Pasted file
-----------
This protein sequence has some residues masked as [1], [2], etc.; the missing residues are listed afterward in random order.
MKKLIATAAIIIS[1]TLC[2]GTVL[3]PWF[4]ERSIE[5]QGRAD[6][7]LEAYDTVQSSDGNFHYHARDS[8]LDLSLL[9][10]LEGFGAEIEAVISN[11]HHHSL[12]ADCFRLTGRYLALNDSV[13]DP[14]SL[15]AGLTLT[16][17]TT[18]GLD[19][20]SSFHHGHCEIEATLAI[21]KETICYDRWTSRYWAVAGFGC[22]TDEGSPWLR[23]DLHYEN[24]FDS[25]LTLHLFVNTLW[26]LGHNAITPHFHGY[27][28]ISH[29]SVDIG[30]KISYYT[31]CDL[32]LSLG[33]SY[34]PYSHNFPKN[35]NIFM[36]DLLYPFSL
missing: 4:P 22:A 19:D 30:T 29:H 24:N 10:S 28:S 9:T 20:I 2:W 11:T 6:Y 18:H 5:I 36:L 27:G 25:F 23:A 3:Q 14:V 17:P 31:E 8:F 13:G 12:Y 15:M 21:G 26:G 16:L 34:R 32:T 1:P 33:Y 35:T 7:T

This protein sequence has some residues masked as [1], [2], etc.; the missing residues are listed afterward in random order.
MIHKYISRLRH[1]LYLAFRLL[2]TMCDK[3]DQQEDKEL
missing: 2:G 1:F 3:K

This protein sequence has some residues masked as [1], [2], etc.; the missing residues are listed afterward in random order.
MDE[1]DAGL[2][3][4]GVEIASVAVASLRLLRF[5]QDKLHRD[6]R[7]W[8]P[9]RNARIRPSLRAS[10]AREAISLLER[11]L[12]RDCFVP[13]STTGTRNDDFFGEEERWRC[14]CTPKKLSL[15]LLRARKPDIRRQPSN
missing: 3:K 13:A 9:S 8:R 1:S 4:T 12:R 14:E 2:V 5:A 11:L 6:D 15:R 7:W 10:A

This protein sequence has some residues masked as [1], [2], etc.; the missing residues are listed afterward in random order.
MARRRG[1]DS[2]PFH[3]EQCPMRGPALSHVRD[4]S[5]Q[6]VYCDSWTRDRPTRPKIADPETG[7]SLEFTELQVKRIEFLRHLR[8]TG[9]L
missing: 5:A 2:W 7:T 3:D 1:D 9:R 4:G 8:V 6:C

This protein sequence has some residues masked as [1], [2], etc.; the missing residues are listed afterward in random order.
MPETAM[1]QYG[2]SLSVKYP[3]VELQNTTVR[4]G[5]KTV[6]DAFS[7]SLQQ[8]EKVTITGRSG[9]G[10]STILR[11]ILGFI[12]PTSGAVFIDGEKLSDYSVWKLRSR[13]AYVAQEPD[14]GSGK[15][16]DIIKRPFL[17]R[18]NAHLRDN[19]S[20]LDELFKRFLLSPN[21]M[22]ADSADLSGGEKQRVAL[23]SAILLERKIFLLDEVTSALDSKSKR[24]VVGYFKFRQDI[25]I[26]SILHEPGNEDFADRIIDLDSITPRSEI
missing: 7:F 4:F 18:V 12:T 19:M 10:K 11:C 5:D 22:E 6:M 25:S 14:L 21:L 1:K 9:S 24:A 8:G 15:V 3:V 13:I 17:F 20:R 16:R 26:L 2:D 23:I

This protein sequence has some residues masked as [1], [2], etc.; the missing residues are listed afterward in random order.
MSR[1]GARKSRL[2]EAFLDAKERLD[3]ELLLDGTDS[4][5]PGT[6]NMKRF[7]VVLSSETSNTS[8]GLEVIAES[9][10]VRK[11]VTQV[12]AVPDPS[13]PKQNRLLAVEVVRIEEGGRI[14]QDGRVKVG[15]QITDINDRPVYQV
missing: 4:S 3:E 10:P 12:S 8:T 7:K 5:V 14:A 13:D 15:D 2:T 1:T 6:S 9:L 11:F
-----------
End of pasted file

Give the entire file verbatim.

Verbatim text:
This protein sequence has some residues masked as [1], [2], etc.; the missing residues are listed afterward in random order.
MKKLIATAAIIIS[1]TLC[2]GTVL[3]PWF[4]ERSIE[5]QGRAD[6][7]LEAYDTVQSSDGNFHYHARDS[8]LDLSLL[9][10]LEGFGAEIEAVISN[11]HHHSL[12]ADCFRLTGRYLALNDSV[13]DP[14]SL[15]AGLTLT[16][17]TT[18]GLD[19][20]SSFHHGHCEIEATLAI[21]KETICYDRWTSRYWAVAGFGC[22]TDEGSPWLR[23]DLHYEN[24]FDS[25]LTLHLFVNTLW[26]LGHNAITPHFHGY[27][28]ISH[29]SVDIG[30]KISYYT[31]CDL[32]LSLG[33]SY[34]PYSHNFPKN[35]NIFM[36]DLLYPFSL
missing: 4:P 22:A 19:D 30:T 29:H 24:N 10:S 28:S 9:T 20:I 2:W 11:T 6:Y 18:H 5:I 36:L 27:G 25:F 23:A 3:Q 14:V 17:P 31:E 8:F 13:G 12:Y 15:M 21:G 26:G 16:L 34:R 32:T 1:P 33:Y 35:T 7:T

This protein sequence has some residues masked as [1], [2], etc.; the missing residues are listed afterward in random order.
MIHKYISRLRH[1]LYLAFRLL[2]TMCDK[3]DQQEDKEL
missing: 2:G 1:F 3:K

This protein sequence has some residues masked as [1], [2], etc.; the missing residues are listed afterward in random order.
MDE[1]DAGL[2][3][4]GVEIASVAVASLRLLRF[5]QDKLHRD[6]R[7]W[8]P[9]RNARIRPSLRAS[10]AREAISLLER[11]L[12]RDCFVP[13]STTGTRNDDFFGEEERWRC[14]CTPKKLSL[15]LLRARKPDIRRQPSN
missing: 3:K 13:A 9:S 8:R 1:S 4:T 12:R 14:E 2:V 5:A 11:L 6:D 15:R 7:W 10:A

This protein sequence has some residues masked as [1], [2], etc.; the missing residues are listed afterward in random order.
MARRRG[1]DS[2]PFH[3]EQCPMRGPALSHVRD[4]S[5]Q[6]VYCDSWTRDRPTRPKIADPETG[7]SLEFTELQVKRIEFLRHLR[8]TG[9]L
missing: 5:A 2:W 7:T 3:D 1:D 9:R 4:G 8:V 6:C

This protein sequence has some residues masked as [1], [2], etc.; the missing residues are listed afterward in random order.
MPETAM[1]QYG[2]SLSVKYP[3]VELQNTTVR[4]G[5]KTV[6]DAFS[7]SLQQ[8]EKVTITGRSG[9]G[10]STILR[11]ILGFI[12]PTSGAVFIDGEKLSDYSVWKLRSR[13]AYVAQEPD[14]GSGK[15][16]DIIKRPFL[17]R[18]NAHLRDN[19]S[20]LDELFKRFLLSPN[21]M[22]ADSADLSGGEKQRVAL[23]SAILLERKIFLLDEVTSALDSKSKR[24]VVGYFKFRQDI[25]I[26]SILHEPGNEDFADRIIDLDSITPRSEI
missing: 7:F 4:F 18:V 12:T 19:M 10:K 11:C 5:D 22:E 6:M 25:S 14:L 21:L 1:K 9:S 24:A 8:G 15:V 3:V 13:I 17:F 20:R 16:R 26:L 2:D 23:I

This protein sequence has some residues masked as [1], [2], etc.; the missing residues are listed afterward in random order.
MSR[1]GARKSRL[2]EAFLDAKERLD[3]ELLLDGTDS[4][5]PGT[6]NMKRF[7]VVLSSETSNTS[8]GLEVIAES[9][10]VRK[11]VTQV[12]AVPDPS[13]PKQNRLLAVEVVRIEEGGRI[14]QDGRVKVG[15]QITDINDRPVYQV
missing: 4:S 3:E 10:P 12:S 8:T 7:K 5:V 14:A 13:D 15:D 2:T 1:T 6:S 9:L 11:F